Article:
Friday, September 5, 2008


When sports fans hear the words “Hall of Fame”, immediate reactions are to talk about baseball and football. Though every sport has its hallowed halls and record books, there is such public and media gravitas involved with Major League Baseball and the National Football League that you’d almost forget than any other sport or league has a Hall associated to their craft.

Baseball’s history and its controversies throughout the years – eventual integration, gambling, performance-enhancing use, the good-ol’-boys network enshrining not-so-great talents – keep Cooperstown in the conscious of nearly every fan. While football shares some similar issues, its position as America’s passion and its impact on television have given Canton, Ohio a national

Well, what about Springfield, Massachusetts?

Friday brought us the induction of some of the best and brightest to ever be involved in the game of basketball as its Hall of Fame welcomes seven new members. While there’s nothing ‘sexy’ about this group, it’s an impressive roll call of names: Hakeem Olajuwon, Patrick Ewing, Pat Riley, Adrian Dantley, Dick Vitale, Cathy Rush (pioneer women's basketball head coach) and William Davidson (Detroit Pistons owner). Why this group does not inspire more than basketball-media chatter is still somewhat astounding.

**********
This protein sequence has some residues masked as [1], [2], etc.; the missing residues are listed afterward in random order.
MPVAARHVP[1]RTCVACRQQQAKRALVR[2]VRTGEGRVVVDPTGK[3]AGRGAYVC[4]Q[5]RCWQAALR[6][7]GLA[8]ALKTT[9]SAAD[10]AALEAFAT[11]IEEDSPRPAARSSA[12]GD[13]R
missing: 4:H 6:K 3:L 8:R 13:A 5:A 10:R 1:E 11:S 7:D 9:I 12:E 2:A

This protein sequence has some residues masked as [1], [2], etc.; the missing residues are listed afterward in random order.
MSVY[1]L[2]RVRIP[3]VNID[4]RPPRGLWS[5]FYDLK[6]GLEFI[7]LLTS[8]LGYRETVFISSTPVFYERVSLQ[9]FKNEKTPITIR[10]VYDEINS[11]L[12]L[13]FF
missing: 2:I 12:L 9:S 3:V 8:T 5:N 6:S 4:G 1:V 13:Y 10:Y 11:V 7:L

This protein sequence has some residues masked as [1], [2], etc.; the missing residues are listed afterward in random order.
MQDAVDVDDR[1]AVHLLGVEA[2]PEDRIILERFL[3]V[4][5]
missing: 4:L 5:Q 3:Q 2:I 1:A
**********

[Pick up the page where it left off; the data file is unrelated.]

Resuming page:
What separates the Basketball Hall of Fame from Pro Football or Baseball (and Hockey, for those who wonder) is that it honors excellence at all levels of play. Whether it’s college, the NBA or international pro leagues, Springfield prefers to tell the stories of the game under one house, even as individual states and franchises choose to honor their own greats separately. The voters are relatively unknown and the process is not up for as much public discourse as in the other Halls.

For the apparent lack of exclusivity, the Basketball Hall does not lend itself to the rampant promotion, major cable network coverage – ESPN Classic doesn’t have near the reach of siblings ESPN or ABC – and debate within the fan base. The NFL is the undisputed king of American sports and save the Pro Bowl and the Quarterback Challenge, there isn’t an NFL property that does not whip the media into frenzy. Baseball is a sport that is buoyed by major markets, deep pockets and over a century of records to compare. The NBA, as the banner brand of basketball, finds itself continually crafting its image after any media or public slight.

So for the sports nation, it might be more fun to break down the credentials of Todd Helton or Fred Taylor than Chris Webber. This may just be an inconvenient truth for basketball as a whole, but it could be a great opportunity to ask what can the trustees of the sport do to raise the Hall’s profile?

Is a change in order for the selection process, or at least the voters themselves?

Does the Hall move the induction ceremony into or closer to the season instead of the current early September date?

Or do they take the league’s approach of the last decade: wait for Michael Jordan to save us all?

The eligibility of His Airness begins in 2009.

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